Twice since moving to England I've worked retail. Twice I have voluntarily spent my time selling clothing while selling credit, spacing hangers evenly, and picking stock up off the floor. Twice, I have sat through training sessions which did not focus on how to work the till or the law governing the selling of store cards. Instead I sat with a sufficient amount of irony while I was told how to provide "American Customer Service" which apparently involves smiling like a clown, asking customers personal questions, and interrupting a browsing customer no matter what their body language says. Firstly, what the English perceive as American customer service is not American customer service. Secondly, English customers are oddly not Americans. Let's just say there were many months in which my sense of the ironic kept me from biting my tongue right off.
I held that first retail gig long before any of us saw a giant recession coming but shortly after the first High School Musical hit cinemas. I worked with many young women who had left school at 16 (which is to say they graduated) and decided to pursue careers in retail. Retail here is a perfectly acceptable career choice with a defined career path, and I was one of only a handful of part-time interlopers who were funding an education. I was also endlessly fascinating because I had a unique perspective on what goes on inside an American high school.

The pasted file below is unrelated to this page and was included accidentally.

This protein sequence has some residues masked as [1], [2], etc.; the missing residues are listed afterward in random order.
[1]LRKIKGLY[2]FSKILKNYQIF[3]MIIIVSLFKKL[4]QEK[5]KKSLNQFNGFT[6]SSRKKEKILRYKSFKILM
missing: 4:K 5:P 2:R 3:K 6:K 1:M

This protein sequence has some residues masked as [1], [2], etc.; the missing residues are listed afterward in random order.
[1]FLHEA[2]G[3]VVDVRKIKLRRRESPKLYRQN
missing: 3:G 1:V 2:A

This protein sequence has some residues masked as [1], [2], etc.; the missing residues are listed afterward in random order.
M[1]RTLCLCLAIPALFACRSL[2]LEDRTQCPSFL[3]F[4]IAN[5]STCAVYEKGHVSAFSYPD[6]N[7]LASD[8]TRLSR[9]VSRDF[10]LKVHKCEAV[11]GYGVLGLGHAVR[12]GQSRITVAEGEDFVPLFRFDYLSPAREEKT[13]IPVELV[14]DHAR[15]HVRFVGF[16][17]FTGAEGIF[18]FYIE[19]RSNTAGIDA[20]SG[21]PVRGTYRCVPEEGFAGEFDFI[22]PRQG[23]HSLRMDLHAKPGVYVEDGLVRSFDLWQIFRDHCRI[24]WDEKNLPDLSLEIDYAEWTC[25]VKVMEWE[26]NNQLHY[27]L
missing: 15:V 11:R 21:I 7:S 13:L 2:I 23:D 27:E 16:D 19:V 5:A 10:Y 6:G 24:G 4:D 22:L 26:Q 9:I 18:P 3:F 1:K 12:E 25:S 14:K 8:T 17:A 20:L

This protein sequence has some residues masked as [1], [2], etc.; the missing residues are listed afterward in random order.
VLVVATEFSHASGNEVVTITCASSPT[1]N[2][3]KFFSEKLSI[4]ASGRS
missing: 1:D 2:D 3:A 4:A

Well, endlessly fascinating for just long enough for me to tell them that, "No. No, high school is nothing like that. It's a terrible dark miserable place." And I'd return magically to my roll of part-time staff.
By the time I started gig number two, the giant recession had hit, and I found myself part-time staff for a company that didn't hire staff for more than thirty hours a week. The demographic had changed. Suddenly the folks working in retail were university graduates. Some like me had graduate degrees. More than a few had skills this country desperately needs, but there are still no jobs. Among the staff, leaving school at 16 for a dream job in retail was a rarity. But the store still had that handful of part-time staff putting themselves through uni. Only this time, there was Glee all over Channel 4, and Friday Night Lights had started to make late night appearances. The question had changed from "Is it like that" to "Who would I be?"
What can I possibly say to that? Probably the same person you are? A Cheerleader? A rah rah girl? A jock? A three dimensional person? The international exchange student everyone loves? It seems mean to dash another dream. If you're wondering, terrible things happen to people in high school, not the least of which is this: